Marsha P. Johnson was an African American transgender women who was an LGBTQ rights activist and an outspoken advocate for trans people of color. Johnson spearheaded the Stonewall uprising in 1969 and along with Sylvia Rivera, she later established the Street Transvestite (now Transgender) Action Revolutionaries (STAR), a group committed to helping homeless transgender youth in New York City. She was tragically found dead on July 6, 1992 at the age of 46. Her life has been celebrated in numerous books, documentaries and films.
Marsha P. Johnson was born Malcolm Michaels, Jr. on August 24, 1945 in Elizabeth, New Jersey. Johnson experienced a difficult childhood due to her Christian upbringing. She engaged in cross-dressing behavior at an early age but was quickly reprimanded. Johnson moved to Greenwich Village in New York City after graduating from high school. In New York, Marsha struggled to make ends meet. She was homeless and prostituted herself to make ends meet. However, she found joy as a drag queen amidst the nightlife of Christopher Street. Johnson designed all of her own costumes (mostly from thrift shops). She quickly became a prominent fixture in the LGBTQ community serving as a “drag mother” by helping homeless and struggling LGBTQ youth and touring the world as a successful drag queen with the Hot Peaches.
An eccentric woman known for her outlandish hats and glamorous jewelry, she was fearless and bold. Despite her difficulties with mental illness and numerous police encounters, whenever she was asked what the “P” in her name stood for and when people pried about her gender or sexuality, she quipped back with “pay it no mind.” Her forthright nature and enduring strength led her to speak out against injustices.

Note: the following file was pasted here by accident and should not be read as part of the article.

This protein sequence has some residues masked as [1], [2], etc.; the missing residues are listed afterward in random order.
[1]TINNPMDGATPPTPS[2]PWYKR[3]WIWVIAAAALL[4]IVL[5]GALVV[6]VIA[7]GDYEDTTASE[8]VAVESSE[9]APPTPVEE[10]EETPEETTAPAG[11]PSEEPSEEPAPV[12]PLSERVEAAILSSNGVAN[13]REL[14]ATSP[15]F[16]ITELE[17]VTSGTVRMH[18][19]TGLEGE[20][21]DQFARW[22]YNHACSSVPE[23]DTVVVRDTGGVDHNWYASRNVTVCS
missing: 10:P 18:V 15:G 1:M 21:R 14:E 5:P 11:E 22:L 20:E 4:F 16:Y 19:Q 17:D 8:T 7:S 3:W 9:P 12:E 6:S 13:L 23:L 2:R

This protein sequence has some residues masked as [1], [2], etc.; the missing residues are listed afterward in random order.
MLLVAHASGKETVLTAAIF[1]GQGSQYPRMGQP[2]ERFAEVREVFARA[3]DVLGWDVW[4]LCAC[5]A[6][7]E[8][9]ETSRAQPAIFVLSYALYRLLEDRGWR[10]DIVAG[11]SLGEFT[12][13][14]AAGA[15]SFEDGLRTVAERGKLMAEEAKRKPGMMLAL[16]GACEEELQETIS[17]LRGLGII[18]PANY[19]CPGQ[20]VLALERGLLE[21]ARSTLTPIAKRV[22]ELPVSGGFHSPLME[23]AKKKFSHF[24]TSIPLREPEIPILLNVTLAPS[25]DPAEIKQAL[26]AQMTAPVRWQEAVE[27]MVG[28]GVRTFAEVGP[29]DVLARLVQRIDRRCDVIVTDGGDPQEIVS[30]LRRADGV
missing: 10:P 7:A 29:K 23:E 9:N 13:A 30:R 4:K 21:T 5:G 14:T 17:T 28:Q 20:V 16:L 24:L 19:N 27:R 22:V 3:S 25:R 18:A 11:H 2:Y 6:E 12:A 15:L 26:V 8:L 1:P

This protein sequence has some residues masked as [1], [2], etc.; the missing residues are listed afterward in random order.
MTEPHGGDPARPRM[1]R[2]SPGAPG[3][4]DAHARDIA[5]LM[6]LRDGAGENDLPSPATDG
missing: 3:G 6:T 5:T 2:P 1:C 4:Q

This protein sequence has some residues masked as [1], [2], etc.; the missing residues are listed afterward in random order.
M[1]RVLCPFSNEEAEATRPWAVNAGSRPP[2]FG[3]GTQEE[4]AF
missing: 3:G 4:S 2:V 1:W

On June 28, 1969, at the Stonewall Inn on Christopher Street (the hub of the NYC Gay Community in the 1960s), things turned violent after a few LGBTQ people were arrested on questionable charges, handcuffed, and very publicly forced into police cars on the streets of NYC. The LGBTQ community was fed up with being targeted by the police and seeing these public arrests incited rioting that spilled over into the neighboring streets and lasted several days. These events have been collectively described as a “riot,” a “rebellion,” a “protest,” and an “uprising.” Whatever the label, this was certainly a watershed moment in LGBT history. Many eyewitnesses have identified Marsha as one of the main instigators of the uprising and thus, some have recognized her as the vanguard of the gay liberation movement in the United States. (Continue reading from Biography)
About Marsha P. Johnson (The Marsha P. Johnson Institute)
Marsha P. Johnson & Sylvia Rivera (National Park Service)
Marsha P. Johnson (The Legacy Project)
Sylvia Rivera and Marsha P. Johnson: Listen to the Newly Unearthed Interview with Street Transvestite Action Revolutionaries (New-York Historical Society Museum & Library)
Marsha P. Johnson (BlackPast)
Marsha P. Johnson (Google Arts & Culture)
Who Was Marsha P. Johnson and Why Were They So Important? (BBC NewsRound)